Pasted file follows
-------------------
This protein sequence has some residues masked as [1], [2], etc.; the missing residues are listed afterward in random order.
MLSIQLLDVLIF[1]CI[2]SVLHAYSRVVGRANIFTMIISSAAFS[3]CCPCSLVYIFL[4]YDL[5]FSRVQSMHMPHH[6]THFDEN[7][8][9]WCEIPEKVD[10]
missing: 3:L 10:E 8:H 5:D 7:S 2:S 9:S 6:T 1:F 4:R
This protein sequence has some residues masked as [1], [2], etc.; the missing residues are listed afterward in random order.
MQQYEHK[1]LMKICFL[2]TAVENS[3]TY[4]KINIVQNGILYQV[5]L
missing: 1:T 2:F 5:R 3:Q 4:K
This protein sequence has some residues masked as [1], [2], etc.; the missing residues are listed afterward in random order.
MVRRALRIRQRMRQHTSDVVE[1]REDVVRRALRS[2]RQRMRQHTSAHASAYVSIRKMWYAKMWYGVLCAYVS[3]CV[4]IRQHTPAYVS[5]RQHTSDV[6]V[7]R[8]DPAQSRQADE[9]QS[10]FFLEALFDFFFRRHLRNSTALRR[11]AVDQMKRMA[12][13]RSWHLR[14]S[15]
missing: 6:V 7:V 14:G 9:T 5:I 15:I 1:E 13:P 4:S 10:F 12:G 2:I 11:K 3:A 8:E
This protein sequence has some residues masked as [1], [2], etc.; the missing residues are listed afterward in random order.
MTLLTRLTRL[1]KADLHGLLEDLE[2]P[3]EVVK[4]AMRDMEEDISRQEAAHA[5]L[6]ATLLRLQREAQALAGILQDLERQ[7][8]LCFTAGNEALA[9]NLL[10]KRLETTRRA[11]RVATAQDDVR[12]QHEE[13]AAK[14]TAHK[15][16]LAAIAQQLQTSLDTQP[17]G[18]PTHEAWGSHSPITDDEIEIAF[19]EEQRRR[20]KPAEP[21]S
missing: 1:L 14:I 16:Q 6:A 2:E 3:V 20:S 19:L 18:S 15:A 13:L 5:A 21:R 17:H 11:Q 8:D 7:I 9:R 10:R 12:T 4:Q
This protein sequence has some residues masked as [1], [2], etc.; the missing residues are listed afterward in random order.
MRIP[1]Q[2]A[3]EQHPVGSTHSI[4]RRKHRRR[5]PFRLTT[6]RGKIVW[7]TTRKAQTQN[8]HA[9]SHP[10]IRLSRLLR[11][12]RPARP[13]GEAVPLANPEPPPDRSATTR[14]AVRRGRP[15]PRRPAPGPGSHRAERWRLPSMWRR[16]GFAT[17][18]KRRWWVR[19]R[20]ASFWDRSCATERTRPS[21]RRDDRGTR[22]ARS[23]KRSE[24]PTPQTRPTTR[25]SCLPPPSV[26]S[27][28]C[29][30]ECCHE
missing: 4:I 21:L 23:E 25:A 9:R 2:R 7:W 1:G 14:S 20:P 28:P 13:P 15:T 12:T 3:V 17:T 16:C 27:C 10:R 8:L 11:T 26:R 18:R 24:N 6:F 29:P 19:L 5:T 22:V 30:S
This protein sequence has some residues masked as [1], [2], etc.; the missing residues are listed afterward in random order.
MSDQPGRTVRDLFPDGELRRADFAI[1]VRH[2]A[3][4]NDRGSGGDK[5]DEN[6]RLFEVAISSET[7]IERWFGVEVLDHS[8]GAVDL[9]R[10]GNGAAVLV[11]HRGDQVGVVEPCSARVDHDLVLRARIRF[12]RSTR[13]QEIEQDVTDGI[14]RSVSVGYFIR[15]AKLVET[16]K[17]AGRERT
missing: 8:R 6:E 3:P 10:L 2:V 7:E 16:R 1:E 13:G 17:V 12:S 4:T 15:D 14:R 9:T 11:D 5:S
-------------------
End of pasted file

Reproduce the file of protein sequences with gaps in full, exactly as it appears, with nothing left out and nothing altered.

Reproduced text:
This protein sequence has some residues masked as [1], [2], etc.; the missing residues are listed afterward in random order.
MLSIQLLDVLIF[1]CI[2]SVLHAYSRVVGRANIFTMIISSAAFS[3]CCPCSLVYIFL[4]YDL[5]FSRVQSMHMPHH[6]THFDEN[7][8][9]WCEIPEKVD[10]
missing: 3:L 10:E 8:H 5:D 7:S 2:S 9:S 6:T 1:F 4:R
This protein sequence has some residues masked as [1], [2], etc.; the missing residues are listed afterward in random order.
MQQYEHK[1]LMKICFL[2]TAVENS[3]TY[4]KINIVQNGILYQV[5]L
missing: 1:T 2:F 5:R 3:Q 4:K
This protein sequence has some residues masked as [1], [2], etc.; the missing residues are listed afterward in random order.
MVRRALRIRQRMRQHTSDVVE[1]REDVVRRALRS[2]RQRMRQHTSAHASAYVSIRKMWYAKMWYGVLCAYVS[3]CV[4]IRQHTPAYVS[5]RQHTSDV[6]V[7]R[8]DPAQSRQADE[9]QS[10]FFLEALFDFFFRRHLRNSTALRR[11]AVDQMKRMA[12][13]RSWHLR[14]S[15]
missing: 6:V 7:V 14:G 9:T 5:I 15:I 1:E 13:P 4:S 10:F 12:G 2:I 11:K 3:A 8:E
This protein sequence has some residues masked as [1], [2], etc.; the missing residues are listed afterward in random order.
MTLLTRLTRL[1]KADLHGLLEDLE[2]P[3]EVVK[4]AMRDMEEDISRQEAAHA[5]L[6]ATLLRLQREAQALAGILQDLERQ[7][8]LCFTAGNEALA[9]NLL[10]KRLETTRRA[11]RVATAQDDVR[12]QHEE[13]AAK[14]TAHK[15][16]LAAIAQQLQTSLDTQP[17]G[18]PTHEAWGSHSPITDDEIEIAF[19]EEQRRR[20]KPAEP[21]S
missing: 1:L 14:I 16:Q 6:A 2:E 3:V 20:S 19:L 18:S 15:A 13:L 5:A 21:R 17:H 11:Q 8:D 7:I 9:R 10:R 12:T 4:Q
This protein sequence has some residues masked as [1], [2], etc.; the missing residues are listed afterward in random order.
MRIP[1]Q[2]A[3]EQHPVGSTHSI[4]RRKHRRR[5]PFRLTT[6]RGKIVW[7]TTRKAQTQN[8]HA[9]SHP[10]IRLSRLLR[11][12]RPARP[13]GEAVPLANPEPPPDRSATTR[14]AVRRGRP[15]PRRPAPGPGSHRAERWRLPSMWRR[16]GFAT[17][18]KRRWWVR[19]R[20]ASFWDRSCATERTRPS[21]RRDDRGTR[22]ARS[23]KRSE[24]PTPQTRPTTR[25]SCLPPPSV[26]S[27][28]C[29][30]ECCHE
missing: 4:I 21:L 23:E 25:A 9:R 2:R 7:W 1:G 14:S 20:P 28:P 13:P 15:T 12:T 3:V 17:T 16:C 27:C 10:R 8:L 11:T 26:R 18:R 24:N 6:F 29:P 19:L 5:T 22:V 30:S
This protein sequence has some residues masked as [1], [2], etc.; the missing residues are listed afterward in random order.
MSDQPGRTVRDLFPDGELRRADFAI[1]VRH[2]A[3][4]NDRGSGGDK[5]DEN[6]RLFEVAISSET[7]IERWFGVEVLDHS[8]GAVDL[9]R[10]GNGAAVLV[11]HRGDQVGVVEPCSARVDHDLVLRARIRF[12]RSTR[13]QEIEQDVTDGI[14]RSVSVGYFIR[15]AKLVET[16]K[17]AGRERT
missing: 8:R 6:E 3:P 10:L 2:V 7:E 16:R 1:E 13:G 17:V 12:S 4:T 15:D 14:R 9:T 11:D 5:S